Forbes Pohle worked the needle-nose pliers carefully behind the eye sensors of his teddy bear. He needed to make one little adjustment—

The buzzer on the door sounded, nerve-jangling and insistent, from the speaker overhead.

Startled, Forbes jerked the wire he was fiddling with free from its connection, rendering the small robot blind. The head-plate spring snapped, and the access panel clipped his hand as it closed. Forbes swore and shook his stinging fingers as the front door buzzer blared again.

Frustrated, he threw down the pliers and ran both hands through his mop of brown hair. Reacting to the clatter, the tiny robot turned its head left and then right before running off the table.

Luckily the teddy bear caught itself with its face when it hit the floor.

Undaunted, the bear scrambled to its furry feet and darted toward the other side of the lab. Forbes sighed at the sound of another imperative buzz.

“You won’t get the job if you don’t stop with the doorbell.” He stood and shoved the ends of his wrinkled white dress shirt back into his khaki pants. He typed in the power-down sequence for the bear before shutting the lab door and walking toward the front of the house. His visitor had graduated to using the door buzzer as percussion, the drone now going off and on in a jaunty rhythm.

Forbes still wasn’t sold on hiring a research assistant, but he wanted a lab assistant and he needed an administrative assistant.

Most of all, he longed for a friend.

Hiring someone wasn’t the best way to go about finding one, but working with somebody was a good start, right?

Forbes checked his reflection in the foyer mirror. The dark brown of his eyes was almost invisible against the bloodshot whites. His stomach rumbled, and he promised himself he’d take a break and eat as soon as the interview concluded.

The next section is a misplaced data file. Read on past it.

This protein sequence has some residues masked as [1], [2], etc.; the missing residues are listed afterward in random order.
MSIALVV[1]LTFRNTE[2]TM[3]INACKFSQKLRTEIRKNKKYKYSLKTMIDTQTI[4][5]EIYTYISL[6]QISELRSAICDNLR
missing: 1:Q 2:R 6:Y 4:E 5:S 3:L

At the next buzz, he spun and yanked open the large front door. Holy crap.

He wished he’d gotten a little sleep last night instead of staying up to tinker with the bear.

A wiry man stood on Forbes’s doorstep. He was dressed in a T-shirt, tight black jeans, black nail polish, and red Chuck Taylors. His strawberry blond hair was spiked up in front. The corners of his eyes and his freckled nose wrinkled.

Forbes blinked back his surprise and opened his mouth, expecting words to come out. He cleared his throat and tried again. “Come in.” Forbes waved him inside the house. “I’m Forbes Pohle. I’m the one who posted the job listing.”

The man grinned and held out a hand. “Very pleased to meet you, Dr. Pohle. I’m Oliver Lennox. Please call me Oliver.”

Forbes blushed at the title as he clasped Oliver’s warm hand. Forbes was a PhD three times over, but he hadn’t put that in the advertisement.

“If you’ll come this way, we can talk in the lab.” He turned and walked back down the hallway to the adjacent laboratory, assuming the applicant would follow.

“Oh, I didn’t come about…,” Forbes heard him say before he ran into Forbes’s back. To be fair it wasn’t his fault. Forbes had stopped short in the lab doorway.

During the few minutes he’d stepped out to answer the door, the laboratory had been destroyed.

 

 

The teddy bear robot hadn’t powered down when Forbes sent the command code.

The tiny whirlwind of metal and fur ran full-on at the wall. It then extracted itself from the indention and the shower of plaster to run the other way, taking out chairs, filing cabinets, and tables in its path. A sharp smell of mechanical smoke and burned wiring permeated the air. Forbes swallowed, trying to cleanse his mouth of the metallic taste. Or maybe that was the bitterness of thousands of dollars of equipment being trashed.